When I was interviewing for jobs I hated the question, “Where do you see yourself in five years?” I squirmed because I didn’t see myself anywhere in five years! I didn’t have a five-year plan, or even a two-year plan! In my defense, I was fresh out of college and didn’t really know what “real life” was even like.
Now that I’m a little more experienced (stress the word little), I see the value of the question. Do you have a vision for your life? If you’re married, do you have a vision for your marriage? If you have kids, do you have a vision for your kids? If you’re a leader, do you have a vision for your organization/job/church? If the answer is no, why not?
How can you move forward if you don’t know what forward is? How can you make progress toward a goal if you don’t know what that goal is? I speak from experience when I say that living without a vision is exhausting. Every problem seems like a major problem. Life throws you curveballs, but you have no direction. You don’t know if you can slow your pace or if you need to pick it up, because you can’t tell how close you are to achieving whatever it is you’re striving for. In a sense, life without vision is like a rat on a wheel. You can run, but you never really know where you’re going.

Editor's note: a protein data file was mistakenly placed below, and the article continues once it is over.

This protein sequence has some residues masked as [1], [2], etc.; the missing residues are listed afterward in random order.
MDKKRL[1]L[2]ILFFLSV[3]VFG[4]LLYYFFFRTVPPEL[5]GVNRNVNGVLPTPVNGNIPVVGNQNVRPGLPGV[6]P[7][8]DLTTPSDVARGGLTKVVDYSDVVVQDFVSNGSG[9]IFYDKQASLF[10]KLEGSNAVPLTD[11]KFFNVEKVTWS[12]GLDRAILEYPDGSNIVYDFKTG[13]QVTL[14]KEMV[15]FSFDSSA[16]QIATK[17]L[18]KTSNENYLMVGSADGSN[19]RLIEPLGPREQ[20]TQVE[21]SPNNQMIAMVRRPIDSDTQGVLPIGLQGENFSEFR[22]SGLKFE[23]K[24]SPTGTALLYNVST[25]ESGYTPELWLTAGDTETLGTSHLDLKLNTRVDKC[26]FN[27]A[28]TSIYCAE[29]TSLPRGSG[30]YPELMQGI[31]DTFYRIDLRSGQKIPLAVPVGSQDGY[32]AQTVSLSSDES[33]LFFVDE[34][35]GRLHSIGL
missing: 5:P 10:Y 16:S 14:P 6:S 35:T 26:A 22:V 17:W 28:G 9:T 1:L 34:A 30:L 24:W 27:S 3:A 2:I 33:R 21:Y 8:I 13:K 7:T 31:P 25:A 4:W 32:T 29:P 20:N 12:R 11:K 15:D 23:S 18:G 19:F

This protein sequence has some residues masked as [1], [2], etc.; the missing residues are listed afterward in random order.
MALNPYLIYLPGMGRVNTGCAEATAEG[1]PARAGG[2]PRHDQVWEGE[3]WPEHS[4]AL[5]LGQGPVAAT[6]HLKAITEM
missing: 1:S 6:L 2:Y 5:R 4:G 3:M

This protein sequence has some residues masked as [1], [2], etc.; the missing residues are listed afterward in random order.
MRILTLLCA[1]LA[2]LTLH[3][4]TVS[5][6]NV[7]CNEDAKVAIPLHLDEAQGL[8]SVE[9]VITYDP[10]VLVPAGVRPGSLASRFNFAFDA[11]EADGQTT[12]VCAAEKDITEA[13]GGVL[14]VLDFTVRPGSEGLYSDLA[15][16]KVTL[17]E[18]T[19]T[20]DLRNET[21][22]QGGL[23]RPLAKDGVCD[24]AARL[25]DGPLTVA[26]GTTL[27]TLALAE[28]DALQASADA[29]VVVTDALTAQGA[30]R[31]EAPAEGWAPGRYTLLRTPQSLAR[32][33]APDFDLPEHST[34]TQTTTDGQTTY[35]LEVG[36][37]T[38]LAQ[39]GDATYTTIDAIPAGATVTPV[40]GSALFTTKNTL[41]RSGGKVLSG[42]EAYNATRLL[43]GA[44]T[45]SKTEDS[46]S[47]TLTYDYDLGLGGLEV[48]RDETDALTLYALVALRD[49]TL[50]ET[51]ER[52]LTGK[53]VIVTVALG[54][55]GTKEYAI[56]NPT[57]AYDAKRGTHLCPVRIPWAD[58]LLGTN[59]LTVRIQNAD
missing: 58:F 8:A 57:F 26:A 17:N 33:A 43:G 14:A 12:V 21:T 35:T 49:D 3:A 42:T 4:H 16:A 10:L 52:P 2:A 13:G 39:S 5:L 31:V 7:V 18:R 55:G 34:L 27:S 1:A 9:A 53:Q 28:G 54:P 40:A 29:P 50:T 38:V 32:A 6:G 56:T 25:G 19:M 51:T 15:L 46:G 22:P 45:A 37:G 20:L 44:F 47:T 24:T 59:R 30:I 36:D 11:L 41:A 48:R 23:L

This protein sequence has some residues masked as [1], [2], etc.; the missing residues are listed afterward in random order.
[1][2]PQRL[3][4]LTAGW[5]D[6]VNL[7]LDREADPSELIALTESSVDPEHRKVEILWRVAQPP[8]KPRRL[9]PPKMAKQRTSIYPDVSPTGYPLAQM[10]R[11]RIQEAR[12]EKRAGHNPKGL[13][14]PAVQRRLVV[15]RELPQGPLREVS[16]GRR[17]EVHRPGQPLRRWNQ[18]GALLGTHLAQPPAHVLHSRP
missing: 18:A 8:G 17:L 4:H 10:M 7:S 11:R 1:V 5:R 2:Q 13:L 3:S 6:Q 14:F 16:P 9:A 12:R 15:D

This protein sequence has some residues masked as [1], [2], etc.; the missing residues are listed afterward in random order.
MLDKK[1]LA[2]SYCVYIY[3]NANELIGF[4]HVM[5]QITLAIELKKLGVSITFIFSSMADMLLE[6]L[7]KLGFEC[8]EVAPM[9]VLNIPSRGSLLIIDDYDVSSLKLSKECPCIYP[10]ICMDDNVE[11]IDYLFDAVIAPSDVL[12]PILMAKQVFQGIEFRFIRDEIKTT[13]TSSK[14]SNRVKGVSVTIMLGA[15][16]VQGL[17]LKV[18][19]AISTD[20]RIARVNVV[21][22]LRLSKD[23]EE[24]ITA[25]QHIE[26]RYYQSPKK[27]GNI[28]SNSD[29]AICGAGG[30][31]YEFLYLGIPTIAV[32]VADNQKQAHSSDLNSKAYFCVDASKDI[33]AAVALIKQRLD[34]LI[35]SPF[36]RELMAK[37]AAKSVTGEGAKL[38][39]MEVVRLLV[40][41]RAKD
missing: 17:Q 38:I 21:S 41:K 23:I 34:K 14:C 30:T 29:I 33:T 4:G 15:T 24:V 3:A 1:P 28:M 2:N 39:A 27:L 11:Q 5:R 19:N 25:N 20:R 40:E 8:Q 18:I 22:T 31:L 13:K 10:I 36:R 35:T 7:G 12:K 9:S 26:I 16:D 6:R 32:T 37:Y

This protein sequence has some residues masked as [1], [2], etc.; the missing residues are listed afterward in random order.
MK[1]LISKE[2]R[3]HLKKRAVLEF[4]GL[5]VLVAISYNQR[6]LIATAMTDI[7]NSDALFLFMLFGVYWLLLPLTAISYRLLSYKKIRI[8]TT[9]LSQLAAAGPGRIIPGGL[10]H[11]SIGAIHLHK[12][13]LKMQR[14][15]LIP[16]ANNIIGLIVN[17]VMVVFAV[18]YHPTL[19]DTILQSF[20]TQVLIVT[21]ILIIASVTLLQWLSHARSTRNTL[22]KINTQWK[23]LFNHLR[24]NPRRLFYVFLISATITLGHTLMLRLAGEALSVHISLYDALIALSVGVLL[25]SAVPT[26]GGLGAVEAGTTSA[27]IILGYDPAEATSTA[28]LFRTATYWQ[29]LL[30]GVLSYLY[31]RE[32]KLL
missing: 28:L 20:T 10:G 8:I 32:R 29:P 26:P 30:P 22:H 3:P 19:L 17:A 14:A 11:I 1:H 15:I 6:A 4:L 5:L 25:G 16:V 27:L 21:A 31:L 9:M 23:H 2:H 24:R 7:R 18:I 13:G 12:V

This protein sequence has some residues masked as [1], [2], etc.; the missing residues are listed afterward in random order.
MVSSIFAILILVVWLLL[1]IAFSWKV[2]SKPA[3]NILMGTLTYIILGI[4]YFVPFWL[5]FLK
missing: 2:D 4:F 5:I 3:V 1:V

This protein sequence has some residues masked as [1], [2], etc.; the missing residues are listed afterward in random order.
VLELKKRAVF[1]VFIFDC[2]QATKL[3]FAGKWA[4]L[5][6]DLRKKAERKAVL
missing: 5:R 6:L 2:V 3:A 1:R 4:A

In my world, vision is critical. Working for a church, the temptation is to focus seven days at a time. It’s so easy to get so focused on this Sunday and this week’s emergencies that you don’t even think about next week, next month, or next year, much less a five-year plan.
Vision is key to success. If you have vision, you know that in five years you’d like to finish your Master’s degree. That means you need to pick up your course load now. In five years, you’d like to be the head of your department. That means you need to work hard and maybe go back to school now. You know that in five years your kids will be old enough to understand the gospel. That means you need to model Christ and talk to them about Jesus now.
So where do you see yourself in five years?